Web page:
The Chinese have consumed green tea for some 5,000 years. It contains antioxidants called flavonoids - also found in leafy vegetables - which are thought to prevent cancer.
Green tea has been used to treat hypertension and atherosclerosis. Studies have shown EGCG to modulate the growth factor leading to leukemic cells, while theaflavin-enriched green tea extract has been shown to lower cholesterol and may reduce the risk of hypertension.
Researchers such as Thomas Gasiewicz, Ph.D., chair of the Department of Environmental Medicine at the University of Rochester (UR) in New York, have studied green tea's chemopreventive abilities.
In 2003, Gasiewicz and his colleagues at UR's Environmental Health Sciences Center determined that chemicals in green tea shut down the aryl hydrocarbon (AH) receptor, one of the key molecules in tobacco that may spur cancer.
Chemicals in green tea successfully shut down the AH receptor in cancerous cells in mice. The manner in which green tea is metabolized in the human body is still not fully understood, so more research is needed, according to Gasiewicz.
"The data from studies on human populations are not convincing as to a health benefit of green tea consumption," Gasiewicz said. "Some studies show some benefit; some studies do not. However, the evidence from animal investigations is more convincing for an anti-cancer activity of green tea and its components."
"Determining how these chemicals work in animals may help us to understand how they might - or might not - act in humans and the concentrations that may be effective. This information may also assist in the design of agents that may be more effective in humans for anti-cancer therapy," he said.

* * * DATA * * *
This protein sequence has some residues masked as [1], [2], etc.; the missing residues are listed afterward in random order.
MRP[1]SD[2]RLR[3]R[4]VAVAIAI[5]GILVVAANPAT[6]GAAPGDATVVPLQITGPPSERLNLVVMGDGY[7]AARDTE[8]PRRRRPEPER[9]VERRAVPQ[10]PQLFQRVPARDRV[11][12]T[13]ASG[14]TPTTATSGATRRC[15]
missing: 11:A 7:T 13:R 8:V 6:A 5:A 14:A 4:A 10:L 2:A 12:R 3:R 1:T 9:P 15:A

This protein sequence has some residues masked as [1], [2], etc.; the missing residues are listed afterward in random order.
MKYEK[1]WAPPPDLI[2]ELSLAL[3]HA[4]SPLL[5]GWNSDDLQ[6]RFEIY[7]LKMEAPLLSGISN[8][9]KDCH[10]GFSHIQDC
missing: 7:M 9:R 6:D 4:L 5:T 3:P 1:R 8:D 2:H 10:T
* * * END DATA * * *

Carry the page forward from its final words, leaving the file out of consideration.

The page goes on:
The Mayo Clinic research team also stated that more studies are needed to determine optimal doses, side effects and the frequency of medication before green tea can be recommended for widespread use among cancer patients.
The U.S. Food and Drug Administration (FDA) says there's no concrete scientific evidence to support claims that green tea prevents cancer.
In a June 2005 statement, the FDA cited studies with conflicting information about the effectiveness of green tea in preventing certain types of cancer. While two studies revealed that green tea didn't demonstrably reduce the risk of breast cancer, one "limited" study suggested that it might. Similarly, while one study found that green tea didn't reduce the risk of prostate cancer, a smaller study found that it did.
As part of the FDA's Consumer Health for Better Nutrition Initiative, experts concluded that it is highly unlikely that green tea reduces the risk of breast cancer and prostate cancer. The FDA also concluded that qualified health claims for green tea consumption as a preventive measure for reducing the risk of other types of cancers must be investigated further, as no substantial scientific evidence exists for such claims.
Because of Green tea's powerful antioxidant potency. While this will take years of research to substantiate there are other studies that strongly suggest Green tea's role in supporting heart health and boosting immune health. Because of its antioxidative properties, Green tea also is an anti-aging agent working inside the system as well as through topical applications of green tea extracts. You'll find several cosmetics and facial creams containing Green tea. There are plenty of good reasons to drink Green tea regularly and if you don't like it freshly brewed, you can always revert to pure
Green tea concentrate, like Green Tea Plus—just a few drops in any beverage is equal to 6 cups of Green tea!
We put so much expectation on ONE food that will cure it all. Researchers have been investigating the cancer prevention merits of green tea, so far without success. Rather, they have found that green tea extract inhibit the effect of certain prostate cancer drugs.
But this doesn't mean that green tea shouldn't be part of a healthy diet. So, mix it up: all teas (green, white, black, herbal) have different properties that may help your body stay healthy longer. And did you know that the health benefit of tea is greater if someone ELSE fixes that cup of tea for you? A recent British study showed that, tea-for-tea, a cup prepared by someone else had a greater relaxing effect, meaning lower cortisol level and ... weight loss. How about that!
NOTICE: The information provided on this site is not a substitute for professional medical advice,
diagnosis, or treatment. Never delay or disregard seeking professional medical advice from your
physician or other qualified health provider because of something you have read on Wellsphere.
If you have a medical emergency, call your doctor or 911 immediately.